"In the next few months the magazine will be appropriately closed. The subcommittee recommended the formation of an Extension task force to review national 4-H publication needs. National 4-H Council will proceed rapidly to assess and make a recommendation for an institutional publication to meet Council's needs. Warren Pray will give leadership to our internal review committee. This committee will involve a number of council staff as well as appropriate external professionals.

"I wish to commend the work of the staff of 4-H Leader. Their dedication and the quality of the publication they produce is much appreciated.

"I am certain that you join me in the disappointment that a magazine of this tenure cannot continue to survive. However the opportunity for Council to position itself with a new publication is an exciting one."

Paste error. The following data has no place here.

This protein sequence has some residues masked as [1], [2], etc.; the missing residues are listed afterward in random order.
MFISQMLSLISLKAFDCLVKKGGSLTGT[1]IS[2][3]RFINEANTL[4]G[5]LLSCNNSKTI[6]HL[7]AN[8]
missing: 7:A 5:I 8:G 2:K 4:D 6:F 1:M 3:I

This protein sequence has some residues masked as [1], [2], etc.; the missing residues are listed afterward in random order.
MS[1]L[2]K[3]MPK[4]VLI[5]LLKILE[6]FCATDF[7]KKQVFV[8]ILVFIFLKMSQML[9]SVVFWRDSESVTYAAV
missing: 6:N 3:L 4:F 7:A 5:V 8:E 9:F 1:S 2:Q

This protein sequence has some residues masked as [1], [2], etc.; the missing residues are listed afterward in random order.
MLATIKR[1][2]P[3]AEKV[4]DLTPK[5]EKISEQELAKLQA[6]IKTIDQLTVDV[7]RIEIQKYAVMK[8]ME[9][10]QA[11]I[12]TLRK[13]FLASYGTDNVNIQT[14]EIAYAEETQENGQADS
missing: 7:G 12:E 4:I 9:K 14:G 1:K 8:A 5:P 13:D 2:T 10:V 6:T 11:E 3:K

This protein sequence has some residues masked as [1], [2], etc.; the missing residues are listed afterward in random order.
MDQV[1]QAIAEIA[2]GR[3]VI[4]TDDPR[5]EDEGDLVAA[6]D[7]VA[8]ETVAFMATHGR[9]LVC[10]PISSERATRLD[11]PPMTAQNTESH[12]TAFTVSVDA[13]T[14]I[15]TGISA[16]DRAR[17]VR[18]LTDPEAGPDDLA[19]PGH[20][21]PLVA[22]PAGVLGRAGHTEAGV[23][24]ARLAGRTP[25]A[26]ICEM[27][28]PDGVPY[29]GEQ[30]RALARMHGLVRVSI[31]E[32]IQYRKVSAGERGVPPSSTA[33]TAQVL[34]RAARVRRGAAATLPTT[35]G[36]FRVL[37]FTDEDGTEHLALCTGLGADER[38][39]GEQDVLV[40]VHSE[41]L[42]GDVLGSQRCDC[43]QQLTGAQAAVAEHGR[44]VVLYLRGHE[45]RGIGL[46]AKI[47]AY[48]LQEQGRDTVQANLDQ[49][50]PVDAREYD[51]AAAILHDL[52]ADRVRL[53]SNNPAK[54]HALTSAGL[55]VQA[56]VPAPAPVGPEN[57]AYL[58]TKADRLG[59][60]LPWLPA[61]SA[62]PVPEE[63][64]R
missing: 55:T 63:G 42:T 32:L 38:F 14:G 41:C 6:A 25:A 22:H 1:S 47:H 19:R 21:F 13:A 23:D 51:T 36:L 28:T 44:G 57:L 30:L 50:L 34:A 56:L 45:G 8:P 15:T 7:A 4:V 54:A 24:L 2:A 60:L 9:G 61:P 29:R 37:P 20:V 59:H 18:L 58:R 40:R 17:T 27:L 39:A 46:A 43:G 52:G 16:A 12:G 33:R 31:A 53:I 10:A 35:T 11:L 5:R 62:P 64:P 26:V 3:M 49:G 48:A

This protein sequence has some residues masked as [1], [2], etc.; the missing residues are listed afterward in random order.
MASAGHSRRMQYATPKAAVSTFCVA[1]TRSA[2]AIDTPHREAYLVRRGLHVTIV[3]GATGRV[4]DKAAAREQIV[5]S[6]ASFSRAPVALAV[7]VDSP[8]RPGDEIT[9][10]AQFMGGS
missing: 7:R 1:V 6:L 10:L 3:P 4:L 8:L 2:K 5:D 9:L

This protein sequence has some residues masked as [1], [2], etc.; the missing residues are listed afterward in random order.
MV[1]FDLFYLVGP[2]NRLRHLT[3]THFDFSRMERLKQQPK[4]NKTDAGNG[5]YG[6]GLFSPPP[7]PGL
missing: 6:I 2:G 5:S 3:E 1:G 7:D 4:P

The final issue of 4-H Leader appeared in April/May, 1988.

The task force headed by Warren Pray made their final report to Grant Shrum, president, National 4-H Council, on April 22, 1988. Basically they recommended two types of publications. First, a publication directed at county and state Extension staff, 4-H volunteers, and non-traditional audiences such as school enrichment, teachers and librarians; that it be a tabloid style (similar to USA Today), that it have a "controlled circulation" method of distribution, free of charge to all of those individuals who desire to receive this publication, that it be issued four to six times a year, and that funding be secured by Council's Development Office to pay for printing and distribution with staffing being split up among various departments within Council.

Second, that a second publication be geared toward the private sector and senior Extension and Land-Grant and USDA officials, plus other VIPs. The National 4-H Council Quarterly publication with Larry Krug as Executive Editor, fulfills this second need, having started in Summer of 1983.

The first recommendation, for a new, general "controlled circulation" magazine for the masses never materialized.